The $40 million financing the company got in December was twice the amount Tesla needed to reach profitability, said Tesla spokeswoman Rachel Konrad. “Moving forward two months later, we remain on track with our cost reductions and production ramp, so it appears highly likely that Tesla will meet the goal promised to those investors of becoming profitable by mid year.”
The company expects another $350 million to be cashed in from the Department of Energy, based on Tesla's loan application regarding Model S research and development. Thanks to this, company officials hope that production of the Model S will begin in 2011.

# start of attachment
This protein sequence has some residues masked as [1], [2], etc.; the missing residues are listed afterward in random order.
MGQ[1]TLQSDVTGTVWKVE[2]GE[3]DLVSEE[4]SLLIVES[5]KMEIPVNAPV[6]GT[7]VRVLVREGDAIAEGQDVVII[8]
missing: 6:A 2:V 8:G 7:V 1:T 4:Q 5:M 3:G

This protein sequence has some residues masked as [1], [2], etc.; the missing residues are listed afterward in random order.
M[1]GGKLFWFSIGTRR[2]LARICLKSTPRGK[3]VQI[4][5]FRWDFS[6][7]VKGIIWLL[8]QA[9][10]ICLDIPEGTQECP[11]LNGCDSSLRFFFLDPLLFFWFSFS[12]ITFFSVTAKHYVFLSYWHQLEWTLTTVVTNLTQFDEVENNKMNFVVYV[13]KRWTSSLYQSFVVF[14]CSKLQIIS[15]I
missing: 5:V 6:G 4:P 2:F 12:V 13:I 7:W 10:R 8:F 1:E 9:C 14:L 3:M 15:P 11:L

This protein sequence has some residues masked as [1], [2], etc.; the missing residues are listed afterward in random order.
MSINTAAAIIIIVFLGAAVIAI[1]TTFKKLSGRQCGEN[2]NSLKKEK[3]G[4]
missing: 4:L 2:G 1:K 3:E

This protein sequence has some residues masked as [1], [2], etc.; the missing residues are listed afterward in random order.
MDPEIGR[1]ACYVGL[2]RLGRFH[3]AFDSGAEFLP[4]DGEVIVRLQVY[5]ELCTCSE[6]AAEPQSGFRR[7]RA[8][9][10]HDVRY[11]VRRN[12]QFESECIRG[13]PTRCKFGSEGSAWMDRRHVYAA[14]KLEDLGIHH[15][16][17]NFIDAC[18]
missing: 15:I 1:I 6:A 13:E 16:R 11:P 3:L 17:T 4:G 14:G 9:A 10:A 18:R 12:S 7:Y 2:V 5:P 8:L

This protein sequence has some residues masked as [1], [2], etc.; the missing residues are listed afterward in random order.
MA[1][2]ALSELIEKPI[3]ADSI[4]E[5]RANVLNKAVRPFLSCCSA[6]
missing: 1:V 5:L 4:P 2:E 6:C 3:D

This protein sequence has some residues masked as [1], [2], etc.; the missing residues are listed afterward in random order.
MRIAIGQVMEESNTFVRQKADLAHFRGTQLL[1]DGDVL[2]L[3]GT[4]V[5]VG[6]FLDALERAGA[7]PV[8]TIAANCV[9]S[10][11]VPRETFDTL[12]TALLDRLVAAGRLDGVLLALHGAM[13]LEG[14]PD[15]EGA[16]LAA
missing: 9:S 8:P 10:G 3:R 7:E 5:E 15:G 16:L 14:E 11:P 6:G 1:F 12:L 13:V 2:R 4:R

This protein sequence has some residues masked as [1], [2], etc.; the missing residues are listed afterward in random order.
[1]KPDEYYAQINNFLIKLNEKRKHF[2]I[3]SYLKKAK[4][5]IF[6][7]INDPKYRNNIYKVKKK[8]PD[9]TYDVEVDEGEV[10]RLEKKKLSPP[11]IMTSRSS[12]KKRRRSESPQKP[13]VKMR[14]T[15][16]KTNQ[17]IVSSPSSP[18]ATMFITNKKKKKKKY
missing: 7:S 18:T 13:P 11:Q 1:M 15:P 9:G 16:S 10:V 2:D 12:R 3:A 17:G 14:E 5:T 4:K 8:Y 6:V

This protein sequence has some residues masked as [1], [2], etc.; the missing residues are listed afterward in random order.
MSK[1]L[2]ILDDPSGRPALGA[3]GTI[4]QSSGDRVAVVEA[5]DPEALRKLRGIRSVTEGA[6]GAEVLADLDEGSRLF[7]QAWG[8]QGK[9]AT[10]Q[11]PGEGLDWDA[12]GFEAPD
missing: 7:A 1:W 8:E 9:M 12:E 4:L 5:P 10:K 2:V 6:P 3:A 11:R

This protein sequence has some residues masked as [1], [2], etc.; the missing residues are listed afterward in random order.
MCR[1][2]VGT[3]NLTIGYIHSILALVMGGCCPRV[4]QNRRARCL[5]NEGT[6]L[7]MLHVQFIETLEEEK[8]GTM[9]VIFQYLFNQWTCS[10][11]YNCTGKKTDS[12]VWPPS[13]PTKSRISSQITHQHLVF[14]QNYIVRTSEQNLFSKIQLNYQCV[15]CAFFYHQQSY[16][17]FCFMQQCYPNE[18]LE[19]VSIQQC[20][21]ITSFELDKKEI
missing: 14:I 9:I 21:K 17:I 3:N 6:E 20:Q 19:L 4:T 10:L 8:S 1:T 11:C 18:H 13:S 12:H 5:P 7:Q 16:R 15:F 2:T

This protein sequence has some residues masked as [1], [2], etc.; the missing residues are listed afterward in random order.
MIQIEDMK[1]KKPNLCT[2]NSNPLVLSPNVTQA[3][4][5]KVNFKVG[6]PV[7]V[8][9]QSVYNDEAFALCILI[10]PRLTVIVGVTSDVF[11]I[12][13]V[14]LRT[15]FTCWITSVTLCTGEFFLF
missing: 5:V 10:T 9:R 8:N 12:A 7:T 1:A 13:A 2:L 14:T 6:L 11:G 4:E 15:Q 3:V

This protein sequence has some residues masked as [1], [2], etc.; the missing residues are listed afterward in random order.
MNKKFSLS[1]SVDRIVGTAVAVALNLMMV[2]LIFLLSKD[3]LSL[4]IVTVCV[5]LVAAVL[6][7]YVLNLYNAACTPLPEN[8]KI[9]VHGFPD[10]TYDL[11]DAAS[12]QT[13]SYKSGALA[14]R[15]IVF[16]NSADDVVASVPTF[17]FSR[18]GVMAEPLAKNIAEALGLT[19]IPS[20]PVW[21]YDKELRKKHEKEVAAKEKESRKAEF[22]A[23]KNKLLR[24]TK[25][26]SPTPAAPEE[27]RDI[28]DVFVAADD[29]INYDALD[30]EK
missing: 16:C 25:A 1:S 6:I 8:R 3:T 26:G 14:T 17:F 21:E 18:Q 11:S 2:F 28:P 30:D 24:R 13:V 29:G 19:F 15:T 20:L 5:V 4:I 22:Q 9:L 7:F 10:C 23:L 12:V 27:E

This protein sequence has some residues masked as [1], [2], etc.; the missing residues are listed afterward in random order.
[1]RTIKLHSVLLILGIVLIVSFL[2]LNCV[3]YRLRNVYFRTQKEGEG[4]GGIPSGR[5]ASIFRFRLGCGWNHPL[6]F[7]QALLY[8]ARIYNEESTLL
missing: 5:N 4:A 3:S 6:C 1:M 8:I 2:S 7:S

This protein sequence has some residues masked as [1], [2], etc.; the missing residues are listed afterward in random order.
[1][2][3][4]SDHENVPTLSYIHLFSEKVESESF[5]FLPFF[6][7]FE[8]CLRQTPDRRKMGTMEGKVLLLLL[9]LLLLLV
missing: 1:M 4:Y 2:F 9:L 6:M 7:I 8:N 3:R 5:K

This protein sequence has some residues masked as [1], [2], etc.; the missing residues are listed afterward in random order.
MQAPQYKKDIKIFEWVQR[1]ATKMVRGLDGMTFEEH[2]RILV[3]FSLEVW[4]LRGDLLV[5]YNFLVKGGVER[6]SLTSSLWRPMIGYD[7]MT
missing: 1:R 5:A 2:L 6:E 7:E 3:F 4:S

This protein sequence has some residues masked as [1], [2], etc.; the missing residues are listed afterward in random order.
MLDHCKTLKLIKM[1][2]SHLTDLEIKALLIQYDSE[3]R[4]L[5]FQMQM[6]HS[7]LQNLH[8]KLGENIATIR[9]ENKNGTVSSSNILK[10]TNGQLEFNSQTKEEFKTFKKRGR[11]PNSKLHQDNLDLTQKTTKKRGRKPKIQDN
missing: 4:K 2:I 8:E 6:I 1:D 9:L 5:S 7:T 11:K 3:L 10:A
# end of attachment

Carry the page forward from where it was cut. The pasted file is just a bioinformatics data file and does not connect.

Tesla has been commissioned by Daimler to build the battery packs and chargers for an initial run of 1,000 electrically powered smart cars. Untainted by the crisis, the company is opening store leases in Manhattan, Miami, Seattle and Munich, to join the already existing ones in Chicago and London.
The first model that exited the Tesla Motors assembly line is the Roadster Sport. It is powered by a 375 volt AC induction air-cooled electric motor with variable frequency drive, that outputs 248 horsepower and 276 lb.-ft. The car can jump from naught to sixty in under 4 seconds, and has an electronically limited top speed of 125 miles (201 km/hour).
The battery that powers the car will last you for about 100,000 miles (160,000 km), and can travel on one charge for a distance of about 220 miles (354 km).